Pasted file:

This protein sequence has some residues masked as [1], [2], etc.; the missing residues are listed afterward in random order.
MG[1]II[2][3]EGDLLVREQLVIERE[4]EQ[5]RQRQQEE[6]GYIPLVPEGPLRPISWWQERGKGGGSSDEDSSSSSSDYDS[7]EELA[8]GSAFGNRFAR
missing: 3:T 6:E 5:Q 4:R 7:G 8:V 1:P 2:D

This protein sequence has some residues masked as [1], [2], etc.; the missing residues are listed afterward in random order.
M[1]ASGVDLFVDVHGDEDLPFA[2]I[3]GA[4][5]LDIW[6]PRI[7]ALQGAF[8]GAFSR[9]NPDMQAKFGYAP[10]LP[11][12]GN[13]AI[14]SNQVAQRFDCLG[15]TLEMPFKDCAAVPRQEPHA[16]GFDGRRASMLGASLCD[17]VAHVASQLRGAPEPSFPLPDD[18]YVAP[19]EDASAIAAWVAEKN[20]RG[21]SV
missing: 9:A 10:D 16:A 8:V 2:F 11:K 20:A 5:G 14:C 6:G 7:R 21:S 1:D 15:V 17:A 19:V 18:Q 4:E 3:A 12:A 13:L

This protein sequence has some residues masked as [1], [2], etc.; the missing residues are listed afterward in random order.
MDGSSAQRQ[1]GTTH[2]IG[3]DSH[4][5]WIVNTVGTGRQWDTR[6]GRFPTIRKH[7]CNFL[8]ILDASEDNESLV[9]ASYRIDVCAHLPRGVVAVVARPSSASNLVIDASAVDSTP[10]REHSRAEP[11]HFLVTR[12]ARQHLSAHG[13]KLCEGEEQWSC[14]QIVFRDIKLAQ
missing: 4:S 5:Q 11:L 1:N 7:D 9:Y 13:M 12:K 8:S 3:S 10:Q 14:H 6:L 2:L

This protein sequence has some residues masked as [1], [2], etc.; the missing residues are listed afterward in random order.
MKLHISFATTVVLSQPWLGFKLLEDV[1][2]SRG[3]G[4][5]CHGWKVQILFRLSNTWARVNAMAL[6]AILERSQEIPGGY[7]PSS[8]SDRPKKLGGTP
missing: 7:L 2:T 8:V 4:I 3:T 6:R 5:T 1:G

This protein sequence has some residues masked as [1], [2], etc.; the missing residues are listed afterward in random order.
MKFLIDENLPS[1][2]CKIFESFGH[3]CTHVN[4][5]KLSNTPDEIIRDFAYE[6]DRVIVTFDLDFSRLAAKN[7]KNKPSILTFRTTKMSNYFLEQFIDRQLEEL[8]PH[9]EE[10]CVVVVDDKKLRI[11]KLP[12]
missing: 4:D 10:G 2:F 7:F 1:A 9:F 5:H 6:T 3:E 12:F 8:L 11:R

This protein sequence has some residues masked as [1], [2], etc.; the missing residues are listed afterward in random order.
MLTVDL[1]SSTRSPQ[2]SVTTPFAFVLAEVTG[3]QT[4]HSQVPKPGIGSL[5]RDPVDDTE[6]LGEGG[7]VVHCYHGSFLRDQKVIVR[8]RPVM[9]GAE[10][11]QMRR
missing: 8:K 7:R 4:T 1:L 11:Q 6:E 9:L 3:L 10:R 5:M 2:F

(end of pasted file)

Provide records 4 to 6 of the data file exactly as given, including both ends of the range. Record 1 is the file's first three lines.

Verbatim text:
This protein sequence has some residues masked as [1], [2], etc.; the missing residues are listed afterward in random order.
MKLHISFATTVVLSQPWLGFKLLEDV[1][2]SRG[3]G[4][5]CHGWKVQILFRLSNTWARVNAMAL[6]AILERSQEIPGGY[7]PSS[8]SDRPKKLGGTP
missing: 7:L 2:T 8:V 4:I 3:T 6:R 5:T 1:G

This protein sequence has some residues masked as [1], [2], etc.; the missing residues are listed afterward in random order.
MKFLIDENLPS[1][2]CKIFESFGH[3]CTHVN[4][5]KLSNTPDEIIRDFAYE[6]DRVIVTFDLDFSRLAAKN[7]KNKPSILTFRTTKMSNYFLEQFIDRQLEEL[8]PH[9]EE[10]CVVVVDDKKLRI[11]KLP[12]
missing: 4:D 10:G 2:F 7:F 1:A 9:F 5:H 6:T 3:E 12:F 8:L 11:R

This protein sequence has some residues masked as [1], [2], etc.; the missing residues are listed afterward in random order.
MLTVDL[1]SSTRSPQ[2]SVTTPFAFVLAEVTG[3]QT[4]HSQVPKPGIGSL[5]RDPVDDTE[6]LGEGG[7]VVHCYHGSFLRDQKVIVR[8]RPVM[9]GAE[10][11]QMRR
missing: 8:K 7:R 4:T 1:L 11:Q 6:E 9:L 3:L 10:R 5:M 2:F